Oh boy, am I going to get roasted for this.  What, I wonder, do people find so entertaining about this movie?  Look, I don’t expect a perfect film.  I don’t go into these things expecting to dislike them from the outset.  All I ask is that you have good singing, a solid story, and appealing characters for me to appreciate.  Here, the singing is incredible, but the dialogue is flat, the story is predictable, and the characters are more annoying and high-strung than the Kardashians.  Pitch please.

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“LES MISERABLES” Review (✫✫✫1/2)

An opera of unexpectedly epic proportions.  

The first thing that crossed my mind while watching Tom Hooper’s Les Miserables is that this entire story is based around truth.  Not a true story, mind you, but rather the truth about 1800’s great Britain.  In that time period, the country was engulfed in sadness, desperation, and revolution.  The rich outmatched the poor.  The sick and the hungry dominated the streets.  Employment was scarce.  In times like these, misery seemed to inhabit every dark corner, and God was hard to find in the shrinking light.

Perhaps this is also a metaphor for today’s world, but that’s besides the point.  Les Miserables shocked me with its energy, its spirit, and its mature handling of its subject matter.  If the film industry was a railroad, and the train is Les Miserables, Tom Hooper is the conductor, and he’s taking me through a roller-coaster of emotions that range from shock, to sadness, to grief, to anger, to loss, to laughter, and ultimately, to happiness.  How was I supposed to know that I would begin the film with a sulk as low as Russell Crowe’s beard and end the film with a smile beaming as brightly as the sun?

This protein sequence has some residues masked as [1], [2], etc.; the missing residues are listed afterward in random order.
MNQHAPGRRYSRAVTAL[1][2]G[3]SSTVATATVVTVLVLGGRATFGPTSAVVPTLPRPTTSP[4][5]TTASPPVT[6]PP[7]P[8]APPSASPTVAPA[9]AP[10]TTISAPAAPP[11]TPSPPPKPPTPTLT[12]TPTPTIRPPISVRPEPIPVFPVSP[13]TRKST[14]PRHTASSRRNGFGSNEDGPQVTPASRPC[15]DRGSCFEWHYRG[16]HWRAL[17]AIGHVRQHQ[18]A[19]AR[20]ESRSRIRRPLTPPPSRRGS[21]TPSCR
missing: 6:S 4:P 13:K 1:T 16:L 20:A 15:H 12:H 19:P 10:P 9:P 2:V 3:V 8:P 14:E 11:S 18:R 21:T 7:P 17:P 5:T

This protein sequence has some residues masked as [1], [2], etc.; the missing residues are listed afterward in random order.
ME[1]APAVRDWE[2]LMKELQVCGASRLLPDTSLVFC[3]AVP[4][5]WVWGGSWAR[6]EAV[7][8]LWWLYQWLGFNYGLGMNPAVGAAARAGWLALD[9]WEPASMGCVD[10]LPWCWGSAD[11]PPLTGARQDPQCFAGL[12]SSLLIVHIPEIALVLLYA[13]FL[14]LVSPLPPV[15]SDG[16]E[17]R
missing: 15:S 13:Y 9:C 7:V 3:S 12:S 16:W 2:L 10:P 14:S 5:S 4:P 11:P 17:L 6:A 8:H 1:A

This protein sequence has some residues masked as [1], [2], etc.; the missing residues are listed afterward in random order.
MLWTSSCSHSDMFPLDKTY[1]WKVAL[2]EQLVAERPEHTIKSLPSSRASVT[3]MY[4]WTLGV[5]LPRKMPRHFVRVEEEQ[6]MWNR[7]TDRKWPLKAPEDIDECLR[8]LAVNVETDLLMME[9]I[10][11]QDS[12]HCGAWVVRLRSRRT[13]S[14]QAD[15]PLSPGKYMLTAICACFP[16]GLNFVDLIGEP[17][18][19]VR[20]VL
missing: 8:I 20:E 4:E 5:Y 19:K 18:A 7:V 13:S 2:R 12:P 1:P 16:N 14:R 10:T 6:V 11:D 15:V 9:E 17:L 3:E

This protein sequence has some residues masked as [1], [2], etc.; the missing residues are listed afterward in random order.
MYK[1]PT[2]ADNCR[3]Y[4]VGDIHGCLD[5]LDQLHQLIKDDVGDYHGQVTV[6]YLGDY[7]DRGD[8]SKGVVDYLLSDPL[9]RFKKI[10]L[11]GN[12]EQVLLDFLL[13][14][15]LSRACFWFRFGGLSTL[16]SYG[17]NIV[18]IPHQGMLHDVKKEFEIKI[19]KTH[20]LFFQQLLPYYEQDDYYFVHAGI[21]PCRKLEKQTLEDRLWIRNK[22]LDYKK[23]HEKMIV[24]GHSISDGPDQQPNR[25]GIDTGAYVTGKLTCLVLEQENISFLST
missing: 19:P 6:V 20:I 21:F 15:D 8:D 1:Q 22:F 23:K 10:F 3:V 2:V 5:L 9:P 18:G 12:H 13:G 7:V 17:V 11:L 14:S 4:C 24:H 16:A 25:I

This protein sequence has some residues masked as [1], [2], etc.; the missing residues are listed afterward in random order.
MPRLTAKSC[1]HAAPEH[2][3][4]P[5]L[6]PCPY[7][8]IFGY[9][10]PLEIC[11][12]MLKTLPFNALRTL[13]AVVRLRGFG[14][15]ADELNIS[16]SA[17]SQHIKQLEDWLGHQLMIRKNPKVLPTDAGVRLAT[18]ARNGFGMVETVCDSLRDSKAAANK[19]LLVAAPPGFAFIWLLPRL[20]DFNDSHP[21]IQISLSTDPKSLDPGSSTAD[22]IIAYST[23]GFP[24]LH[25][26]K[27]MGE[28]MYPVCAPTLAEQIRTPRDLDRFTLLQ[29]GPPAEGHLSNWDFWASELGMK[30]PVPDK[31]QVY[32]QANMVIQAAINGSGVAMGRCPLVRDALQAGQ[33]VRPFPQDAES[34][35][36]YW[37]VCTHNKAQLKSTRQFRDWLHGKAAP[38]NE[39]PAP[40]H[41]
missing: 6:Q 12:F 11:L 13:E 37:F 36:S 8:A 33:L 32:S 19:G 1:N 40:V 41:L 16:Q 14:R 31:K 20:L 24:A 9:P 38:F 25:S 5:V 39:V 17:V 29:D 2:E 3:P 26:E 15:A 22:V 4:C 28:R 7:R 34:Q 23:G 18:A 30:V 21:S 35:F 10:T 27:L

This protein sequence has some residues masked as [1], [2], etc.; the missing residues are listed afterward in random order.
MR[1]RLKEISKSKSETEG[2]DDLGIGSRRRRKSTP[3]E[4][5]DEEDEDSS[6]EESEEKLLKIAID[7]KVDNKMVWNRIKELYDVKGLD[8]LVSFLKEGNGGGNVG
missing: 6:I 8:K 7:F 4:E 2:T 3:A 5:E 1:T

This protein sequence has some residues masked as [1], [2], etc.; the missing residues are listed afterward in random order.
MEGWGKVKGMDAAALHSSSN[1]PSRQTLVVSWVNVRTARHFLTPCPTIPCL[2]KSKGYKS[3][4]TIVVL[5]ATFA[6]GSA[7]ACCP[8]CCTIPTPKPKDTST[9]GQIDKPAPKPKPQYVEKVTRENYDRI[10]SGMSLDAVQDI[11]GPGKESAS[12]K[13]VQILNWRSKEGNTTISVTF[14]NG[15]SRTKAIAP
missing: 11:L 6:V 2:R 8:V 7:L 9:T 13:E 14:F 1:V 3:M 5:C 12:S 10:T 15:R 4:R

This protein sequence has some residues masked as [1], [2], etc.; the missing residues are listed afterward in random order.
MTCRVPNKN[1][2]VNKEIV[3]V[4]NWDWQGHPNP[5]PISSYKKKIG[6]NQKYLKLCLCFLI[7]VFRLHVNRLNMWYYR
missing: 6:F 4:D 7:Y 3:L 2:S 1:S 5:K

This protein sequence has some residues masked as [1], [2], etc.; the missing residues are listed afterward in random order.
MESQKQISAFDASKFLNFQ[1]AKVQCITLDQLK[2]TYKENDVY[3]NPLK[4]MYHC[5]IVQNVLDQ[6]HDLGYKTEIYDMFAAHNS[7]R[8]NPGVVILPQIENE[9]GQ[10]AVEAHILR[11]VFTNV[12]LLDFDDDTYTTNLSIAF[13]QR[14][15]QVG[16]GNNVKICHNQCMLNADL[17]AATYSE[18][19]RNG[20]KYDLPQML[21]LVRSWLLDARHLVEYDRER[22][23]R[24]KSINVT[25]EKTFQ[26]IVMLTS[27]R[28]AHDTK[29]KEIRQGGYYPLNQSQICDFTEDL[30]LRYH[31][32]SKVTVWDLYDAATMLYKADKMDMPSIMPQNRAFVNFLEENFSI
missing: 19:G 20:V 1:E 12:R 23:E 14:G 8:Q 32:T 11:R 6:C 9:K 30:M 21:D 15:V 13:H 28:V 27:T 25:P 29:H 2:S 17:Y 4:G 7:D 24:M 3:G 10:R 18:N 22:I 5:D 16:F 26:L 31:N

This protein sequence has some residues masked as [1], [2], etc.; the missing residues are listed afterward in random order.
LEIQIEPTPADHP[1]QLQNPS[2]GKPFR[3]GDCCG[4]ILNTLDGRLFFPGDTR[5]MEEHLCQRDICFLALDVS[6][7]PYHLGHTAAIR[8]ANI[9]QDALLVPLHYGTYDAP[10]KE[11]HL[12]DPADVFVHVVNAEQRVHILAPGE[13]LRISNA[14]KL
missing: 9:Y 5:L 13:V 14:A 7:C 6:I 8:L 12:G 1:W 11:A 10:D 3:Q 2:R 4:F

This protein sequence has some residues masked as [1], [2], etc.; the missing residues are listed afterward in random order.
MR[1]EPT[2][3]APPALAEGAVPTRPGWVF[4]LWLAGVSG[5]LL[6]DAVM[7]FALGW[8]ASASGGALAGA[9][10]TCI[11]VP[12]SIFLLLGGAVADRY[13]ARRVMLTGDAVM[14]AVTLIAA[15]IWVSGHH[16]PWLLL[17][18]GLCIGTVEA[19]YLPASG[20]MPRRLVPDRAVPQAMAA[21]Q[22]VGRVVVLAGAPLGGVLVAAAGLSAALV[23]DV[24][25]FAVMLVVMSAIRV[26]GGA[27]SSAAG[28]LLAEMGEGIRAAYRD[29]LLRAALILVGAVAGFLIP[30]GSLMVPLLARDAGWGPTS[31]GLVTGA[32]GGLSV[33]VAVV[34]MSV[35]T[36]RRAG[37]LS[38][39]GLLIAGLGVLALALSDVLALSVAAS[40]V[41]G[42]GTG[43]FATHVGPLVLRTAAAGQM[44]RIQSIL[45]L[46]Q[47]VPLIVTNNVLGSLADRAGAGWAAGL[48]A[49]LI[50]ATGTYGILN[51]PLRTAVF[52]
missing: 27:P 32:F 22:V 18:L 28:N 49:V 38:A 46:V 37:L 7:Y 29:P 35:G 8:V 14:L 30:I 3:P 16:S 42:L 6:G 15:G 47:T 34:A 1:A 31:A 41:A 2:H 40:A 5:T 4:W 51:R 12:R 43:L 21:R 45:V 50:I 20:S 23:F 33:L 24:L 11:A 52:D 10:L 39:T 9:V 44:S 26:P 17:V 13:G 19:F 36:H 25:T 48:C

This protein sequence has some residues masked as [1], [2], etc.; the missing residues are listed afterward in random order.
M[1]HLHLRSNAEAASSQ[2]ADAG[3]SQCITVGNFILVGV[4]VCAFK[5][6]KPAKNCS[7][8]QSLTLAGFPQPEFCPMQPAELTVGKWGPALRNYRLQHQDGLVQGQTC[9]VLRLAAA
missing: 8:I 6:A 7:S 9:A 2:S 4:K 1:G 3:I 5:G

This is the kind of film that Les Miserables is: the kind that finds the light shining through the cracks in the concrete.  Based on both the original novel by Victor Hugo and the subsequent musical by Claude Schonberg, Les Miserables follows the story of Jean Valjean (Hugh Jackman), a convicted criminal in 1815, Great Britain who was put away nine years ago for stealing a loaf of bread.  After being released from prison and breaking parole, Javert (Russell Crowe) is tasked with finding him and imprisoning him once again.

But somewhere along the way, Jean’s hardened heart changes. He encounters Fantine (Anne Hathaway), a sick prostitute mother who greatly fears for what will become of her daughter Cosette (Isabelle Allen). After hearing her dying wish pleading for Cosette’s safety, Jean vows to find Cosette and raise her in the world as if she were his own child.